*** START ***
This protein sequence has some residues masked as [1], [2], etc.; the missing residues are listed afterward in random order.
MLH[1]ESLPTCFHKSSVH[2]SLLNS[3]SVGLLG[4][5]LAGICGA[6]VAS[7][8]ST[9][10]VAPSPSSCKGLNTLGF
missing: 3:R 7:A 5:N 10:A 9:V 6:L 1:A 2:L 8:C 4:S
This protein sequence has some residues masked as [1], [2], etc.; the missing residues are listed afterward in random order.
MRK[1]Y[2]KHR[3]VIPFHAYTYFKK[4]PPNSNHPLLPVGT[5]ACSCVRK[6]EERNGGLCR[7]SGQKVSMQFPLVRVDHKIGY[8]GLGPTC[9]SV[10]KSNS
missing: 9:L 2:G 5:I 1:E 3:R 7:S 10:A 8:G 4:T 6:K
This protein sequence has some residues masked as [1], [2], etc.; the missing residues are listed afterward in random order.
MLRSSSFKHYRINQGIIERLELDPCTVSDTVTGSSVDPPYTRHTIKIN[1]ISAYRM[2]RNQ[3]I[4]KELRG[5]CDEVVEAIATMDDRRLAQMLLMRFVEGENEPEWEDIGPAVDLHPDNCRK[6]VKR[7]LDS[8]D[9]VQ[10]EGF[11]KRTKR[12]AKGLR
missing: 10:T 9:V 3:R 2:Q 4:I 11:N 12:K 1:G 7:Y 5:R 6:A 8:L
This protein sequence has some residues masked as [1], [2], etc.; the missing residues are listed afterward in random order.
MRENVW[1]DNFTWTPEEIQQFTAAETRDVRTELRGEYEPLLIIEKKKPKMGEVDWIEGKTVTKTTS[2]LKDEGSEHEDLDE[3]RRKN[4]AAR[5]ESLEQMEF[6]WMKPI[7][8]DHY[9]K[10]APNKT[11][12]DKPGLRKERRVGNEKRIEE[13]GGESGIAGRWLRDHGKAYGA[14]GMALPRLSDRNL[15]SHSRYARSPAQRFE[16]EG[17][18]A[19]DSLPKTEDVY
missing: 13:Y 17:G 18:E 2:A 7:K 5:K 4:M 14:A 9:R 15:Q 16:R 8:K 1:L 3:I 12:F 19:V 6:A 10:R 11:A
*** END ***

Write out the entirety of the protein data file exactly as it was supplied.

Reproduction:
This protein sequence has some residues masked as [1], [2], etc.; the missing residues are listed afterward in random order.
MLH[1]ESLPTCFHKSSVH[2]SLLNS[3]SVGLLG[4][5]LAGICGA[6]VAS[7][8]ST[9][10]VAPSPSSCKGLNTLGF
missing: 3:R 7:A 5:N 10:A 9:V 6:L 1:A 2:L 8:C 4:S
This protein sequence has some residues masked as [1], [2], etc.; the missing residues are listed afterward in random order.
MRK[1]Y[2]KHR[3]VIPFHAYTYFKK[4]PPNSNHPLLPVGT[5]ACSCVRK[6]EERNGGLCR[7]SGQKVSMQFPLVRVDHKIGY[8]GLGPTC[9]SV[10]KSNS
missing: 9:L 2:G 5:I 1:E 3:R 7:S 10:A 8:G 4:T 6:K
This protein sequence has some residues masked as [1], [2], etc.; the missing residues are listed afterward in random order.
MLRSSSFKHYRINQGIIERLELDPCTVSDTVTGSSVDPPYTRHTIKIN[1]ISAYRM[2]RNQ[3]I[4]KELRG[5]CDEVVEAIATMDDRRLAQMLLMRFVEGENEPEWEDIGPAVDLHPDNCRK[6]VKR[7]LDS[8]D[9]VQ[10]EGF[11]KRTKR[12]AKGLR
missing: 10:T 9:V 3:R 2:Q 4:I 11:N 12:K 1:G 7:Y 5:R 6:A 8:L
This protein sequence has some residues masked as [1], [2], etc.; the missing residues are listed afterward in random order.
MRENVW[1]DNFTWTPEEIQQFTAAETRDVRTELRGEYEPLLIIEKKKPKMGEVDWIEGKTVTKTTS[2]LKDEGSEHEDLDE[3]RRKN[4]AAR[5]ESLEQMEF[6]WMKPI[7][8]DHY[9]K[10]APNKT[11][12]DKPGLRKERRVGNEKRIEE[13]GGESGIAGRWLRDHGKAYGA[14]GMALPRLSDRNL[15]SHSRYARSPAQRFE[16]EG[17][18]A[19]DSLPKTEDVY
missing: 13:Y 17:G 18:E 2:A 7:K 5:K 4:M 14:A 9:R 15:Q 16:R 8:K 1:L 3:I 12:F 19:V 6:A 10:R 11:A